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Mars isru

Christopher B Dreyer, Angel Abbud-Madrid, Jared Atkinson, Alexander Lampe, Tasha Markley, Hunter Williams, Kara McDonough, Travis Canney, Joseph Haines
Many surfaces found on the Moon, asteroids, Mars, moons, and other planetary bodies are covered in a fine granular material known as regolith. Increased knowledge of the physical properties of extraterrestrial regolith surfaces will help advance the scientific knowledge of these bodies as well as the development of exploration (e.g., instrument and robotic) and in situ resource utilization (ISRU) systems. The Center for Space Resources at the Colorado School of Mines as part of the Institute for Modeling Plasma, Atmospheres, and Cosmic Dust of NASA's Solar System Exploration Research Virtual Institute has developed a novel system, called the ISRU Experimental Probe (IEP) that can support studies of dry and icy regolith from -196 to 150 °C and pressure from laboratory ambient pressure to 10-7 Torr...
June 2018: Review of Scientific Instruments
Antonio G Accettura, Claudio Bruno, Stefano Casotto, Francesco Marzari
The aim of this paper is to evaluate the feasibility of a mission to Mars using the Integrated Propulsion Systems (IPS) which means to couple Nuclear-MPD-ISPU propulsion systems. In particular both mission analysis and propulsion aspects are analyzed together with technological aspects. Identifying possible mission scenarios will lead to the study of possible strategies for Mars Exploration and also of methods for reducing cost. As regard to IPS, the coupling between Nuclear Propulsion (Rubbia's engine) and Superconductive MPD propulsion is considered for the Earth-Mars trajectories: major emphasis is given to the advantages of such a system...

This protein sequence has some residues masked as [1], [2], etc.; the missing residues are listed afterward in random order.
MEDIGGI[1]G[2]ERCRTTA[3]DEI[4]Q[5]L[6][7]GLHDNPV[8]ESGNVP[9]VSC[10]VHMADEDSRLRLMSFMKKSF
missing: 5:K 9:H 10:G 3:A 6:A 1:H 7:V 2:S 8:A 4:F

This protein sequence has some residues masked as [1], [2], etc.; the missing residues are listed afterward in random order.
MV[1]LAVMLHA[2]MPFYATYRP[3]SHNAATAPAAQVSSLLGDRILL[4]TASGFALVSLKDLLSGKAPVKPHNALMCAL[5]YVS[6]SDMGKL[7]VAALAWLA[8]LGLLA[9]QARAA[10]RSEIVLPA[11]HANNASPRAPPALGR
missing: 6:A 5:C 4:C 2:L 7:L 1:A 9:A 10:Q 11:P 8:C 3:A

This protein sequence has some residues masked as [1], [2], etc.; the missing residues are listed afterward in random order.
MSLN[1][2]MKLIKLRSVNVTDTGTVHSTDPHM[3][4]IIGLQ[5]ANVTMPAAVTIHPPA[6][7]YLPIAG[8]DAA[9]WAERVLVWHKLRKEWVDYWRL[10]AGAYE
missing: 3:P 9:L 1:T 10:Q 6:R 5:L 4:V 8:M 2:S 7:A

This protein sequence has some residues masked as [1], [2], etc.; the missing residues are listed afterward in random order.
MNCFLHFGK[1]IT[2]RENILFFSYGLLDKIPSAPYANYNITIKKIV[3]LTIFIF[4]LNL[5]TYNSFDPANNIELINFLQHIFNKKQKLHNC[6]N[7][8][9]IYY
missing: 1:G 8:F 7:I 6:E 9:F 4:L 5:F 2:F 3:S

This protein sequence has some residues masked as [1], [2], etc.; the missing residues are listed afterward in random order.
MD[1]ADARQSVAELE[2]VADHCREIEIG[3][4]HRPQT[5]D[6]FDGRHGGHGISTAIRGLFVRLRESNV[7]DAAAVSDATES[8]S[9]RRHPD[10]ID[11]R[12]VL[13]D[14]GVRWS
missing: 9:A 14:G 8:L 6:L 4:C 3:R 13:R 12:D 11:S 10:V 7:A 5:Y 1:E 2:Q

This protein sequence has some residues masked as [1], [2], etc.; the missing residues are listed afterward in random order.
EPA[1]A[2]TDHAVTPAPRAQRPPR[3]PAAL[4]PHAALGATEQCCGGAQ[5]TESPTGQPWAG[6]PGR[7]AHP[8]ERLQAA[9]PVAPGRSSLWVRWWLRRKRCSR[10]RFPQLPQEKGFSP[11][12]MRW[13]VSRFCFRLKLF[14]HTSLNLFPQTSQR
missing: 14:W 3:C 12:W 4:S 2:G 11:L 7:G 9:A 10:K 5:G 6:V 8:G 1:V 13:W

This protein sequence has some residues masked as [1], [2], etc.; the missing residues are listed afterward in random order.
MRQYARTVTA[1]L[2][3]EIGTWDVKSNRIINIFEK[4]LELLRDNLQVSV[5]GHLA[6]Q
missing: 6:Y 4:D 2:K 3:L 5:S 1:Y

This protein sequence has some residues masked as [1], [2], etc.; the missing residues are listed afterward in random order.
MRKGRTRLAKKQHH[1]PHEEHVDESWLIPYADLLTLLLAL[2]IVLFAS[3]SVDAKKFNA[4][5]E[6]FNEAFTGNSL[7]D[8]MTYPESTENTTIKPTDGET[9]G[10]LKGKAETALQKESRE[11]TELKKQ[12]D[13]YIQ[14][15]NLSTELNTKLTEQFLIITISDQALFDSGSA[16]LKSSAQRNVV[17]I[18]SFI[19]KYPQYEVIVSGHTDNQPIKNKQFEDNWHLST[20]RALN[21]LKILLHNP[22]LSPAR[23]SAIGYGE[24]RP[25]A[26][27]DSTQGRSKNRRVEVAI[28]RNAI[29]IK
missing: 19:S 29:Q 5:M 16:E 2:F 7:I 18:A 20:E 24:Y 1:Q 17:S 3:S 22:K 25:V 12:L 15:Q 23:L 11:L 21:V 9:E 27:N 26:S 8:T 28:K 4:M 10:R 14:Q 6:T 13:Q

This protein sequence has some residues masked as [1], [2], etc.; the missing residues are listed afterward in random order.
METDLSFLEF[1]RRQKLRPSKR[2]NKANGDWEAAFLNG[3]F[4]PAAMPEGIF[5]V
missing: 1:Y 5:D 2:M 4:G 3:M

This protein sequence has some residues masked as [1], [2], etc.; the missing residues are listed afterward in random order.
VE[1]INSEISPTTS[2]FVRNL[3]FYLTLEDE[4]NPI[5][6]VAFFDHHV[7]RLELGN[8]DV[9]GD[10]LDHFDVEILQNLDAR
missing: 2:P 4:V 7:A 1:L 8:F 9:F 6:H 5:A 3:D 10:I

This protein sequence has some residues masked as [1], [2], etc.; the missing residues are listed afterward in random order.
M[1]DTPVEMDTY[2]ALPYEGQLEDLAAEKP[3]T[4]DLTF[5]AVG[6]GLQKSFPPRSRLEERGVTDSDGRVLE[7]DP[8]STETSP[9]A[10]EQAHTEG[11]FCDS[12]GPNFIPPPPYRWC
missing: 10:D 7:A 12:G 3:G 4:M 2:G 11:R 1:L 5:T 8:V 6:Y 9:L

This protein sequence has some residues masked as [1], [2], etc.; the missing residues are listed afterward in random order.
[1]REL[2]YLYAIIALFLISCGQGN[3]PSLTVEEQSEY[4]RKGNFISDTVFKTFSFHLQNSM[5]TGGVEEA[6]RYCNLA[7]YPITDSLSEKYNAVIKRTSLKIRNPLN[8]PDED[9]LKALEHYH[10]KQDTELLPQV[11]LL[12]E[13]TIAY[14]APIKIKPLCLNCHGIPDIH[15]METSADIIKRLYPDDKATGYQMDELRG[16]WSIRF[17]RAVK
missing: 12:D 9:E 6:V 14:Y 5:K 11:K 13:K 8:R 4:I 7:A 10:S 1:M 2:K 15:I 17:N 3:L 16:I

April 2004: Acta Astronautica
K R Sridhar, J E Finn, M H Kliss
The atmosphere of Mars has many of the ingredients that can be used to support human exploration missions. It can be "mined" and processed to produce oxygen, buffer gas, and water, resulting in significant savings on mission costs. The use of local materials, called ISRU (for in-situ resource utilization), is clearly an essential strategy for a long-term human presence on Mars from the standpoints of self-sufficiency, safety, and cost. Currently a substantial effort is underway by NASA to develop technologies and designs of chemical plants to make propellants from the Martian atmosphere...
2000: Advances in Space Research: the Official Journal of the Committee on Space Research (COSPAR)
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